A step up for the short guy

Shoes that make you taller, they said. Without anyone noticing or suspecting a thing, shoes that make you a whole 10 centimetres taller!

They had me. I'd be 190cm-plus - part of the elite, one of the big boys. People would really look up to me. Then the bad news - they only made them up to an 11. I'd give them a try anyway I said.
They turned up promptly. I ripped open the box and found a pair of normal-looking leather shoes. Beautifully made, with that lovely new-shoe smell. And cunningly, discreetly designed lifts in the heel. But they were too small! I felt short changed, cut down to size, underdone. I'd been looking forward to being super-sized - now I almost knew what it felt like to be pint-sized.

People, you may have noticed by now, come in all shapes and sizes - tall, thin, fat, short. And body types have their own stereotypical characteristics - the jolly fatso, the lugubrious string-bean. The ones who get the worst press - ''grubby little fingers, dirty little minds'' - are the small men.

''Short man syndrome'' it's called. The less-tall man, so the stereotype goes, tends to overcompensate for his lack of stature by being bellicose, brash and boorish. Think Attila the Hun, Phil Spector, Napoleon, John Howard, a few ex-bosses of mine, or anyone who claims to be of ''average height''. Short and hating it.  Missing out on the girl, not getting served, not getting to the top floor just because they're of less than average height. It's just not fair.
One recent serious scientific survey claims that tall men attract the ladies because they remind them of our violent ape-like forebears. Professor David Carrier, from the University of Utah has found that the taller the man, the better they are in a fight. "Women are attracted to powerful males because powerful males can protect them and their children from other males," he said.

These sorts of surveys are the lifeblood of today's media and, I reckon, can all be taken with a pinch of salt. But nonetheless, if you were to ask me I would posit that any man below about 185cm (six foot) wouldn't object to being taller, and any below about 170cm would think of themselves as short. So how - if he feels his stature is a problem - can the shorter man deal with it?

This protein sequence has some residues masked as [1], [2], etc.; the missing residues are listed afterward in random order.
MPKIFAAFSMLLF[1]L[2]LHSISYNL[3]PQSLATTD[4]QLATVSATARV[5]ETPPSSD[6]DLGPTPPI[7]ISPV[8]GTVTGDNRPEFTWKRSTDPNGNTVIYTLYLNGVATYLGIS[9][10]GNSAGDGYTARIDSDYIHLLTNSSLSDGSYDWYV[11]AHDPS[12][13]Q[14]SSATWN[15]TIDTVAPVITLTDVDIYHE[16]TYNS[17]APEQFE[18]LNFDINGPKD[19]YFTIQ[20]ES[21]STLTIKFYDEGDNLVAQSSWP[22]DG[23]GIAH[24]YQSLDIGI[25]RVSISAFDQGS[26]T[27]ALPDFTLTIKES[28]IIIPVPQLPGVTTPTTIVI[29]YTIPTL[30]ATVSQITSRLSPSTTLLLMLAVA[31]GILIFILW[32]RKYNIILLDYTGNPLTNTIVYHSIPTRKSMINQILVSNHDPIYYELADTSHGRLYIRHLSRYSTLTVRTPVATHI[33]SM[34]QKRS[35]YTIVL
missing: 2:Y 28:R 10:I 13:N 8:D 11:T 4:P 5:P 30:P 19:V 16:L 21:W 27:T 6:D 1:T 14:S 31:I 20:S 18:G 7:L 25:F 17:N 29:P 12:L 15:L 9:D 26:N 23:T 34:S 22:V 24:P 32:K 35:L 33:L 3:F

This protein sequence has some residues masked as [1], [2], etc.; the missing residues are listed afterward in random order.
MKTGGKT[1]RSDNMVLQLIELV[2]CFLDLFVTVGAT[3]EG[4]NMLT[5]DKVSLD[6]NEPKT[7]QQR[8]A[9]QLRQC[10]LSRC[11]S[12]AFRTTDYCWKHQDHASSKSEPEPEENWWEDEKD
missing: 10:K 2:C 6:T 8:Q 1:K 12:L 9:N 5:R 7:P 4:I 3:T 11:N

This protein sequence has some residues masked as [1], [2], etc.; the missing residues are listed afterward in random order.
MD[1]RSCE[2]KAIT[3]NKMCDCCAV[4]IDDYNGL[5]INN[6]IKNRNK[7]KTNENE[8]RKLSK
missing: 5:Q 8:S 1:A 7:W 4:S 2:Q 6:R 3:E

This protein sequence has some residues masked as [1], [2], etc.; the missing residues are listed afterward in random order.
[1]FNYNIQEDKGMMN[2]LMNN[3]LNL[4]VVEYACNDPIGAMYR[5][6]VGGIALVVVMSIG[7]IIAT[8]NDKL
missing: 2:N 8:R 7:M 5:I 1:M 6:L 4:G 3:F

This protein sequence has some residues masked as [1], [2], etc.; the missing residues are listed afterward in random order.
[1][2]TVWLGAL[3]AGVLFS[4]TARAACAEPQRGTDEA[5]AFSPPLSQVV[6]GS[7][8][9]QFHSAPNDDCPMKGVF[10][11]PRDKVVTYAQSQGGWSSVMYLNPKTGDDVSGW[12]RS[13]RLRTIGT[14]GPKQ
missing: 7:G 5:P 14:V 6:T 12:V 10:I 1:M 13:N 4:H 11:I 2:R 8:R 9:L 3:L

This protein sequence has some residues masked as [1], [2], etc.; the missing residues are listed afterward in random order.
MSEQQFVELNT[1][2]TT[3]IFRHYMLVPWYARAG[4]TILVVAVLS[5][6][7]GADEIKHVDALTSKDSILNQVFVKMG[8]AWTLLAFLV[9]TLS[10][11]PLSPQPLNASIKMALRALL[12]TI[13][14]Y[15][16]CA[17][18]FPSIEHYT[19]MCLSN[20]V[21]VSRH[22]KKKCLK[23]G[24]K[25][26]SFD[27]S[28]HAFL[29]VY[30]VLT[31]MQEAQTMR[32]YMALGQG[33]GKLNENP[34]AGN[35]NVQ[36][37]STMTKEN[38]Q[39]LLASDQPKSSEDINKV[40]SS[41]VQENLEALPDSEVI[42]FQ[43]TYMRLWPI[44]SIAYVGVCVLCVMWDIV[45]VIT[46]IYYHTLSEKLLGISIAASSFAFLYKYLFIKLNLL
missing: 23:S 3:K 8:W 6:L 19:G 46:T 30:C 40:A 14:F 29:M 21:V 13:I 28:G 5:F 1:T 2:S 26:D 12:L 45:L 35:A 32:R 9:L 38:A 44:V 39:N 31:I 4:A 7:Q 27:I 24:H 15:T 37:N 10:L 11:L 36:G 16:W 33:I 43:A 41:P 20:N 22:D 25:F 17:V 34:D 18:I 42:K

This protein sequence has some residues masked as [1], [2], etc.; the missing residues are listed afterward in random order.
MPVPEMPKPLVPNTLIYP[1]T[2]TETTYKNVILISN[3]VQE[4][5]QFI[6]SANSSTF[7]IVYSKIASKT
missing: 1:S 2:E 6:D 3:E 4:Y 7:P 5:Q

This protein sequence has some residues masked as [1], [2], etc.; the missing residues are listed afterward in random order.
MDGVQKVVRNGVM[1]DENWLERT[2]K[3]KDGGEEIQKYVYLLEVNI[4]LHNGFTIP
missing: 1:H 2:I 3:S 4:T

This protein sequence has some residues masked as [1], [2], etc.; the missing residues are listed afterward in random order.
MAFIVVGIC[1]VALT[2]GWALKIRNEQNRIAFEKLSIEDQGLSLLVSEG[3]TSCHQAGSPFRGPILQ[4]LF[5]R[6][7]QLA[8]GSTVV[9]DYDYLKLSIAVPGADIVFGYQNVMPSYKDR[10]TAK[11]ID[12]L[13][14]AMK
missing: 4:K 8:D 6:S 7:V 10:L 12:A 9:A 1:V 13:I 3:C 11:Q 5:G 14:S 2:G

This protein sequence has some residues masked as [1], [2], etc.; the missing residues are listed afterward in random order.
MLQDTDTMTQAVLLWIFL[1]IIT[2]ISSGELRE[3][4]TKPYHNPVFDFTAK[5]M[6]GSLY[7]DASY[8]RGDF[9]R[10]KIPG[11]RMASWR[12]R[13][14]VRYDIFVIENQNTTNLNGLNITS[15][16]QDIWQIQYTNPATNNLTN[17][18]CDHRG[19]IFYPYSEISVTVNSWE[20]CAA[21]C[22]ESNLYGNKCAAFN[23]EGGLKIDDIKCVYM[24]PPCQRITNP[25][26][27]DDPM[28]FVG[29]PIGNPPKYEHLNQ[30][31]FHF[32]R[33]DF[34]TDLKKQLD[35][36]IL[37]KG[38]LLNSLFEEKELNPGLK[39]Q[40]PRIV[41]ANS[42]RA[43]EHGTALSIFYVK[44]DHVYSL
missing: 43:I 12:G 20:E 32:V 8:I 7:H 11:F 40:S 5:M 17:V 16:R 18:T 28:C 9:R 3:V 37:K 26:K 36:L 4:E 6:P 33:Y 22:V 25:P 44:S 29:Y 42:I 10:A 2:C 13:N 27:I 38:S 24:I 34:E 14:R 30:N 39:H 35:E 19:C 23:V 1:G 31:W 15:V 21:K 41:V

English couturier Hardy Amies has some good advice in his ABC of Men's Fashion from 1964: "Dapper is the adjective mostly applied to a short man, and that is what he should strive to be. He should wear neat, smooth, well-proportioned clothes. He should never allow the little space given to him to be cut up by patterns in design, or contrasts in colour.''

Alternatively, and to again quote Randy Newman, they can wear platform shoes on their nasty little feet. But the platform has to be concealed; these aren't the Seventies when, say,  Elton John (169cm), could wear 30cm platforms with impunity.

And that's why some men, worried that they won't be seen as tall, sabre-tooth tiger slayers are using footwear like the Altura JNK shoe (prices range from $170-$190).

These are the ones that I had been hoping to try. The ones I'm still disappointed about not wearing and the ones that Harry from the Altura press release now has on his feet: ''The shoes are just the perfect mix of style, design and practicality,'' he gushes. ''I just love how deceptive the lifts are - no one suspects that you are wearing anything other than a normal pair of stylish shoes.''

So the littler men will probably like them - and so, it seems will their women who can finally wear high heels without towering over their partner. Mrs Manscaping (157cm) wouldn't mind some for herself ''for rock concerts and bars in Amsterdam''.

Do you think of yourself as short and if so, does it bother you?  And what have you done to make yourself look taller?